I thought I’d share here about my creativity (or lack of it!) during my recovery time. You might remember that I was all prepared with four neatly arranged projects for me to choose from while I recuperated. Well, it turns out, none of them worked for me. I didn’t like beading in my lap, and I’d take the other projects out of their boxes and just stare at them. It was too hard to make a decision about where to start, or what color thread to use.

My best friend was here, and she tried to encourage me with various ideas. She had brought practically her whole studio with her 🙂  One of the things she brought was her AccuCut machine. She suggested using a charm pack that she had bought (and that I had admired,) and using that along with some of my reproduction fabrics to make a hexagon quilt. It turns out, that was just what I needed. I like sewing those big hexagons together. And of course, I love choosing fabrics for a new quilt.  Choosing which hexagon to sew to the next hexagon didn’t tax my brain too much.

Here’s the beginning of my fabric choices (you can see the charm pack in there–brighter colors than the rest):

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And here it is in progress:

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After a while, the only way I know to figure out how a hexagon quilt is progressing is to lay it out and then sew a chain of hexis in a straight line so you will know where the edge is supposed to be.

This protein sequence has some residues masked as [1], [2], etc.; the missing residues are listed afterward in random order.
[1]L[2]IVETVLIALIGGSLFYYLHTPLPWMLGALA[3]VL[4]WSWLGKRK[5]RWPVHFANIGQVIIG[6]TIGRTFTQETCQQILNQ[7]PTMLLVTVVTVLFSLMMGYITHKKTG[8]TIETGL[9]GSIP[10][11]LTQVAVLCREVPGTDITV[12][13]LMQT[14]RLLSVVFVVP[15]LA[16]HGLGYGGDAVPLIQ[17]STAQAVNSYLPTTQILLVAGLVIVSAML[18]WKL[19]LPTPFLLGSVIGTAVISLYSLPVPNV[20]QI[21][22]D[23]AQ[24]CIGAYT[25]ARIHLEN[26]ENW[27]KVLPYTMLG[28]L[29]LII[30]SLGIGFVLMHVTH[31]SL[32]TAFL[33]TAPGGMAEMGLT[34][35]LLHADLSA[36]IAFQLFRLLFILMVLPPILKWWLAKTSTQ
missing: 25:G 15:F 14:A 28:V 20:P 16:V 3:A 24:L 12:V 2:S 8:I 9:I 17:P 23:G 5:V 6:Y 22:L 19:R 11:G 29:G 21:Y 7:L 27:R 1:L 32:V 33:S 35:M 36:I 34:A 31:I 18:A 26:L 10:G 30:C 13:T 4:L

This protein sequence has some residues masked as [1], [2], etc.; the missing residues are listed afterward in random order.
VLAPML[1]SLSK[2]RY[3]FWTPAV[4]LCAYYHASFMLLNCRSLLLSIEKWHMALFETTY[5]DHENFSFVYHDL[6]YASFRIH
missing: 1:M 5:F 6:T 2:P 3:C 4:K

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And here, after 2 1/2 weeks of recovery, which included a lot of exercise, a lot of naps, and a lot of sitting, sewing, and TV watching, is the finished quilt top. It measures 50X70 inches. It will be a nice lap quilt for someone.

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This week I have done little bits of sewing on my machine, and even a bit of quilting on the Juki. I still don’t enjoy letting my leg hang down, so have kept those sessions short. I was finally able to start embroidering on one of the projects I had pre-prepared, and soon I will clear off my cutting table/desk and set up a beading station. I am determined to work on my beading!